A well-known architect and urban designer, Norihiko Dan is also a passionate environmental activist. From 2003-2006, he served under Nagano Prefectural Mayor Yasuo Tanaka as Master Architect, tasked with preserving the environment of Karuizawa, Japan.
Dan’s visions are guided by what’s best for the planet, and this is evident in his design of the Nishikyogoku Swimming Pool Complex in Kyoto Prefecture. “My favorite part about this particular project is that it is half architecture and half landform, which creates a beautiful and uninterrupted whole,” explains Dan.
The building required approximately 3.0 hectares (30,000 square meters) gross floor space, yet it inhabited a site of just 3.6 hectares. The space also required dual functionality—it needed to accommodate a swimming pool in the summertime and a skating rink in the winter months. To manage these two facilities, the building needed a large-scaled underground mechanical room. This necessitated the removal of about 90,000 cubic meters of dirt, the equivalent of filling 3,000 dump trucks—highly inefficient and highly inconvenient to the surrounding area.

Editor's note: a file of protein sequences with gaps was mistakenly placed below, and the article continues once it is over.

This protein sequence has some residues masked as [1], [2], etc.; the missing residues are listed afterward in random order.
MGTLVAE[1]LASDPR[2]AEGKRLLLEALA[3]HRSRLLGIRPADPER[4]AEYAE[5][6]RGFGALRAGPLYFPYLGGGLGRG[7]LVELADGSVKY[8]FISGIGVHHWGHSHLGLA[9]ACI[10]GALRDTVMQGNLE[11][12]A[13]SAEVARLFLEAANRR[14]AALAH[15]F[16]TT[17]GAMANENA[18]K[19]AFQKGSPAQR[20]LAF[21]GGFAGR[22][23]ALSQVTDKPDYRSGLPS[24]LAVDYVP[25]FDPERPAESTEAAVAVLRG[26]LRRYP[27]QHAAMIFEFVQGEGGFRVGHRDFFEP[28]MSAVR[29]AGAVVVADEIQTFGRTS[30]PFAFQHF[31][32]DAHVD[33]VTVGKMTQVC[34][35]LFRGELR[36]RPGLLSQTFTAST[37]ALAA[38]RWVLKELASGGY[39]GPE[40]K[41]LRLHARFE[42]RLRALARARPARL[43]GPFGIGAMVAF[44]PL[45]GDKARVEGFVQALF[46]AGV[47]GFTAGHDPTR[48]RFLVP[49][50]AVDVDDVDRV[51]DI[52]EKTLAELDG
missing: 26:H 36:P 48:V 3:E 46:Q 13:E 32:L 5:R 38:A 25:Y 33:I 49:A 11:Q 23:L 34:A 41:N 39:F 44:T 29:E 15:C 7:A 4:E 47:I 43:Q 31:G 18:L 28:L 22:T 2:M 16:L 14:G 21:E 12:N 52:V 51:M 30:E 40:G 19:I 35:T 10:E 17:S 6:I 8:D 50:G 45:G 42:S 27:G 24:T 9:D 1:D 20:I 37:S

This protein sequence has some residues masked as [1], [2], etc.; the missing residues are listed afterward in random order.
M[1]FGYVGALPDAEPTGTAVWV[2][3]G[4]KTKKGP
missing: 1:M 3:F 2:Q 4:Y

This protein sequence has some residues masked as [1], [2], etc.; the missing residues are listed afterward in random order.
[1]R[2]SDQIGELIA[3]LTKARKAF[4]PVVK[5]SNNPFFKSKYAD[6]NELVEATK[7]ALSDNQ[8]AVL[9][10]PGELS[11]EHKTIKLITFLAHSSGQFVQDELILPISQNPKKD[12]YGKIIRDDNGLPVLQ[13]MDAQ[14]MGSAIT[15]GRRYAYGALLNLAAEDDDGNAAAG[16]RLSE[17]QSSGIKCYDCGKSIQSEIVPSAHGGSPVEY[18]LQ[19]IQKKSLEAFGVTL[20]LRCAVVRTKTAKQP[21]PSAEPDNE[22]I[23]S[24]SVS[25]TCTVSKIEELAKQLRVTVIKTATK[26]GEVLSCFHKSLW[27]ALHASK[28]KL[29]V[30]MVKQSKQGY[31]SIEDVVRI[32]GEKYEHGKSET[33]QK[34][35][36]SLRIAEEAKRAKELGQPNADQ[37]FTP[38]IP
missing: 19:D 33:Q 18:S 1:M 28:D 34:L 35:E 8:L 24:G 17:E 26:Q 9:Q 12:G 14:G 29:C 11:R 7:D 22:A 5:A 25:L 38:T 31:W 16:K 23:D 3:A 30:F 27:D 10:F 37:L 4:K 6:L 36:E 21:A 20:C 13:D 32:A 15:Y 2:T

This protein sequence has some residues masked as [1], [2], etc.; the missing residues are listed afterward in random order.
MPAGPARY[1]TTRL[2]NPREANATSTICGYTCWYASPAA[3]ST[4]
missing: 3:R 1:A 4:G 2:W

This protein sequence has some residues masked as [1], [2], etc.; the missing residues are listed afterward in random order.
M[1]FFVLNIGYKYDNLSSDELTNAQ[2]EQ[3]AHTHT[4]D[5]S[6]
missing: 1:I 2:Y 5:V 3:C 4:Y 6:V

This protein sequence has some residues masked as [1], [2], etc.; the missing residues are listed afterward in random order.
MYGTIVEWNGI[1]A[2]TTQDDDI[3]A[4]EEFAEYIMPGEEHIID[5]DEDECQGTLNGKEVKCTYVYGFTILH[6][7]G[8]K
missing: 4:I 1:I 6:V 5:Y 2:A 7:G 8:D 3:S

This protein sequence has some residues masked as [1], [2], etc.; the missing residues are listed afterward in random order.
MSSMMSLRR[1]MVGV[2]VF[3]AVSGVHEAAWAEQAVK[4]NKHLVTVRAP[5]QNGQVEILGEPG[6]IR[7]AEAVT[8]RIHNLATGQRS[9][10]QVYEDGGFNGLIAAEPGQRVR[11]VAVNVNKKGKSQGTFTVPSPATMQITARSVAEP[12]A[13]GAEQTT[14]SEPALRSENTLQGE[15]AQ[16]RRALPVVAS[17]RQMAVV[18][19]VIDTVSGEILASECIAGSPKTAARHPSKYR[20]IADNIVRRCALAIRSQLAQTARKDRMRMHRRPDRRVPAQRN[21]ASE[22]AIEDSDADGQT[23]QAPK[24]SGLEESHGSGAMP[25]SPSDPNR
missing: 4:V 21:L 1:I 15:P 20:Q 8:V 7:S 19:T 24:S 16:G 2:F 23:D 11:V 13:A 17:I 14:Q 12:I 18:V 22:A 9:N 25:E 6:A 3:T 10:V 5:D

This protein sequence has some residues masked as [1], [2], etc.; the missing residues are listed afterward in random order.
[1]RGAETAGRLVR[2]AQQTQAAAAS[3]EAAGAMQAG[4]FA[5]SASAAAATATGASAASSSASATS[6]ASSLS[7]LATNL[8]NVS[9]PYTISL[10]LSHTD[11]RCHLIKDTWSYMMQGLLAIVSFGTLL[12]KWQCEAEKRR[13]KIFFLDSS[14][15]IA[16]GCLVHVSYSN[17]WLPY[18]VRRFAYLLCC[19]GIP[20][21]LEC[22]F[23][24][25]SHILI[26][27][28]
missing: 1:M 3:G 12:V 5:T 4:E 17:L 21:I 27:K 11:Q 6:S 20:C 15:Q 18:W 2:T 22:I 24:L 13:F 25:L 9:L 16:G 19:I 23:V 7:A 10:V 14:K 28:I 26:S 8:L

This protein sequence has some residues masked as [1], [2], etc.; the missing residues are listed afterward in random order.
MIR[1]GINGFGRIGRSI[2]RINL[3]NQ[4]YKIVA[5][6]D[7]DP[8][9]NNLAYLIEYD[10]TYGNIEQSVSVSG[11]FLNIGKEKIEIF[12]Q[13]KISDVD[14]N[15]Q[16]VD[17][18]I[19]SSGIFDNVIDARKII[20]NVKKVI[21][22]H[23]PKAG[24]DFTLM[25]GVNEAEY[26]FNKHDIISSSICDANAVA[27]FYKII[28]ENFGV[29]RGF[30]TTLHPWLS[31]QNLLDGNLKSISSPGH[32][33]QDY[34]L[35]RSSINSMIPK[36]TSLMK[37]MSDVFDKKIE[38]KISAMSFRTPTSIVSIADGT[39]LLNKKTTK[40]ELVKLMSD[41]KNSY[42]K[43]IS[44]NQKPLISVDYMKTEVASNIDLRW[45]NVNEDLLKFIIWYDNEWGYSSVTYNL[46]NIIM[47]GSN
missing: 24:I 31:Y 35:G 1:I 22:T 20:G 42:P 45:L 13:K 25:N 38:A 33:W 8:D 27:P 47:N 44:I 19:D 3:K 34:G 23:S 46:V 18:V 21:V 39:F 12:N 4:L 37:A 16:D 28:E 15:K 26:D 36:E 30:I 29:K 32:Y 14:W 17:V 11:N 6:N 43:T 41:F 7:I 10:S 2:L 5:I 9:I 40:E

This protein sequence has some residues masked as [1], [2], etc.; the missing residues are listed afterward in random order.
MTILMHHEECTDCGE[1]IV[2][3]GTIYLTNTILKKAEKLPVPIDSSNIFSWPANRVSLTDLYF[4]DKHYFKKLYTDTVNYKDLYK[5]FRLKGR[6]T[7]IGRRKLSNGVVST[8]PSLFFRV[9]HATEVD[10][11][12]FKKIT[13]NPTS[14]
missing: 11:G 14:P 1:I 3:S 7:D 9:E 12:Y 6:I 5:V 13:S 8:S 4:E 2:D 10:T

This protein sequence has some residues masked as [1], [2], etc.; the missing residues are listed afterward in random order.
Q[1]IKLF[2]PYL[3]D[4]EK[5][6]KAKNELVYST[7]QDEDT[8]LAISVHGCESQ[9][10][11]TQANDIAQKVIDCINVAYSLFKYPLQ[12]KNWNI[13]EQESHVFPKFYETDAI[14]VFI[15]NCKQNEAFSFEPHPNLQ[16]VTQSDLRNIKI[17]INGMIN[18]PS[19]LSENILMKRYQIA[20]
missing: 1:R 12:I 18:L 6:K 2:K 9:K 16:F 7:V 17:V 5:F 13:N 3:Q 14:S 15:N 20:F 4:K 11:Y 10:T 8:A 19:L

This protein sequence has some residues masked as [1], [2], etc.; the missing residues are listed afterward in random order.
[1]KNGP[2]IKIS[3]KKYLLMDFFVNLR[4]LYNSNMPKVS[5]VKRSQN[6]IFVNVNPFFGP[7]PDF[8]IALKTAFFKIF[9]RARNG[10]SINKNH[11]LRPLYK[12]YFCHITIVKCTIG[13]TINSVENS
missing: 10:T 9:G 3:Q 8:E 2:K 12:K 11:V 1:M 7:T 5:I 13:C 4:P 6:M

To solve the problem, Dan spent a lot of time considering the actual site. “The design approach for modern architecture lies in breaking down this 180,000 cubic meter architectural mass into parts, or to compose them, to create the building,” he begins. Then inspiration struck. “If we compare this project to curry, the 90,000 cubic meters of dirt would be the ‘sauce’ and the 180,000 cubic meters of architecture would be the ‘rice, meat, and vegetables’. So we would actually make 270,000 cubic meters of curry in total. I decided to use this idea as my starting point.”
Dan and his team use Vectorworks Architect software to create all of their designs from conception to completion. For the Nishikyogoku Swimming Pool Complex, they made use of the powerful 3D modeling tool set, specifically using NURBS curves to draw the incredible number of freeform shapes, and surfaces. They found that the ease of use and efficiency offered by the programs design-focused tools helped increase their productivity dramatically, and that the renderings helped to sell the project to the city.